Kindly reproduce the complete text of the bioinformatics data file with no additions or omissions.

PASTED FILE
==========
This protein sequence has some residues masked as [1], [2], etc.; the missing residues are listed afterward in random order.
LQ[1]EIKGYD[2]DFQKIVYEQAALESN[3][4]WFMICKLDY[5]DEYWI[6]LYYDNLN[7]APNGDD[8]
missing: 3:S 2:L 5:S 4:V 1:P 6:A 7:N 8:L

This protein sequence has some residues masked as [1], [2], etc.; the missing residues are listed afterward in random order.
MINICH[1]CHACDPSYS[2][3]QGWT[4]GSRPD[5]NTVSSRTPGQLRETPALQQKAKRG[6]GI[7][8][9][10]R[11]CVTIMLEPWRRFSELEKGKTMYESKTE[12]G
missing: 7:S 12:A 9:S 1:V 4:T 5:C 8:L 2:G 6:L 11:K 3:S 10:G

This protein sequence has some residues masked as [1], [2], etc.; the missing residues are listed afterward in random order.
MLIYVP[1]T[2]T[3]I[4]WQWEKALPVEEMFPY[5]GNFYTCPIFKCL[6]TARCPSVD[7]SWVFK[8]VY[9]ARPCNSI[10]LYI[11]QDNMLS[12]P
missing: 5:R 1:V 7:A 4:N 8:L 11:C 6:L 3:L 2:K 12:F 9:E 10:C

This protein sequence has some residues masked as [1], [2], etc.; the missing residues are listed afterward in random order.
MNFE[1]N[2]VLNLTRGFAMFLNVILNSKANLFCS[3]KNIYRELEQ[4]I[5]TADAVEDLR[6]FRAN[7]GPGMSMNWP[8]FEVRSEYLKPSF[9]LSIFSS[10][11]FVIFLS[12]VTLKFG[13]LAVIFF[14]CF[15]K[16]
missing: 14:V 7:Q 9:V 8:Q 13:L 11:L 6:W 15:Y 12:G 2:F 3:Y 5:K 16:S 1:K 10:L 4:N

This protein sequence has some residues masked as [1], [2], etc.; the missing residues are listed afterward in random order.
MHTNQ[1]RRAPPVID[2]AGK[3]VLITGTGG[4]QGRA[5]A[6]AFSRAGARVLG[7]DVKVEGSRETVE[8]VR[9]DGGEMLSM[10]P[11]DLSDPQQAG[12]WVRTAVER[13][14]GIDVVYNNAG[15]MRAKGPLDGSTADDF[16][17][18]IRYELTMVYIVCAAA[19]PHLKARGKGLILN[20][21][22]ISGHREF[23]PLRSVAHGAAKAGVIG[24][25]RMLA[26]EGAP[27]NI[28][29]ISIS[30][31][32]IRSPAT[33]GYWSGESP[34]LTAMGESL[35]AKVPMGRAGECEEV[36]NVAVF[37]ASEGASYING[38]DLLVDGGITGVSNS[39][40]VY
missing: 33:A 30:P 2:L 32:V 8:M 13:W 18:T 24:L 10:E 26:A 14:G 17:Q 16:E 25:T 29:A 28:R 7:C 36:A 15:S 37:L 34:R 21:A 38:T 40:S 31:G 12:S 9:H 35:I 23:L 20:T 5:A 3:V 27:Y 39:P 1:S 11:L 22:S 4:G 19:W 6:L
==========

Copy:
This protein sequence has some residues masked as [1], [2], etc.; the missing residues are listed afterward in random order.
LQ[1]EIKGYD[2]DFQKIVYEQAALESN[3][4]WFMICKLDY[5]DEYWI[6]LYYDNLN[7]APNGDD[8]
missing: 3:S 2:L 5:S 4:V 1:P 6:A 7:N 8:L

This protein sequence has some residues masked as [1], [2], etc.; the missing residues are listed afterward in random order.
MINICH[1]CHACDPSYS[2][3]QGWT[4]GSRPD[5]NTVSSRTPGQLRETPALQQKAKRG[6]GI[7][8][9][10]R[11]CVTIMLEPWRRFSELEKGKTMYESKTE[12]G
missing: 7:S 12:A 9:S 1:V 4:T 5:C 8:L 2:G 6:L 11:K 3:S 10:G

This protein sequence has some residues masked as [1], [2], etc.; the missing residues are listed afterward in random order.
MLIYVP[1]T[2]T[3]I[4]WQWEKALPVEEMFPY[5]GNFYTCPIFKCL[6]TARCPSVD[7]SWVFK[8]VY[9]ARPCNSI[10]LYI[11]QDNMLS[12]P
missing: 5:R 1:V 7:A 4:N 8:L 11:C 6:L 3:L 2:K 12:F 9:E 10:C

This protein sequence has some residues masked as [1], [2], etc.; the missing residues are listed afterward in random order.
MNFE[1]N[2]VLNLTRGFAMFLNVILNSKANLFCS[3]KNIYRELEQ[4]I[5]TADAVEDLR[6]FRAN[7]GPGMSMNWP[8]FEVRSEYLKPSF[9]LSIFSS[10][11]FVIFLS[12]VTLKFG[13]LAVIFF[14]CF[15]K[16]
missing: 14:V 7:Q 9:V 8:Q 13:L 11:L 6:W 15:Y 12:G 2:F 3:Y 5:K 16:S 1:K 10:L 4:N

This protein sequence has some residues masked as [1], [2], etc.; the missing residues are listed afterward in random order.
MHTNQ[1]RRAPPVID[2]AGK[3]VLITGTGG[4]QGRA[5]A[6]AFSRAGARVLG[7]DVKVEGSRETVE[8]VR[9]DGGEMLSM[10]P[11]DLSDPQQAG[12]WVRTAVER[13][14]GIDVVYNNAG[15]MRAKGPLDGSTADDF[16][17][18]IRYELTMVYIVCAAA[19]PHLKARGKGLILN[20][21][22]ISGHREF[23]PLRSVAHGAAKAGVIG[24][25]RMLA[26]EGAP[27]NI[28][29]ISIS[30][31][32]IRSPAT[33]GYWSGESP[34]LTAMGESL[35]AKVPMGRAGECEEV[36]NVAVF[37]ASEGASYING[38]DLLVDGGITGVSNS[39][40]VY
missing: 33:A 30:P 2:L 32:V 8:M 13:W 18:T 24:L 10:E 26:A 14:G 17:Q 16:E 25:T 29:A 28:R 7:C 36:A 15:S 37:L 34:R 21:A 38:T 40:S 31:G 12:S 9:H 35:I 23:L 20:T 5:A 3:V 27:Y 39:P 1:S 11:L 22:S 4:G 19:W 6:L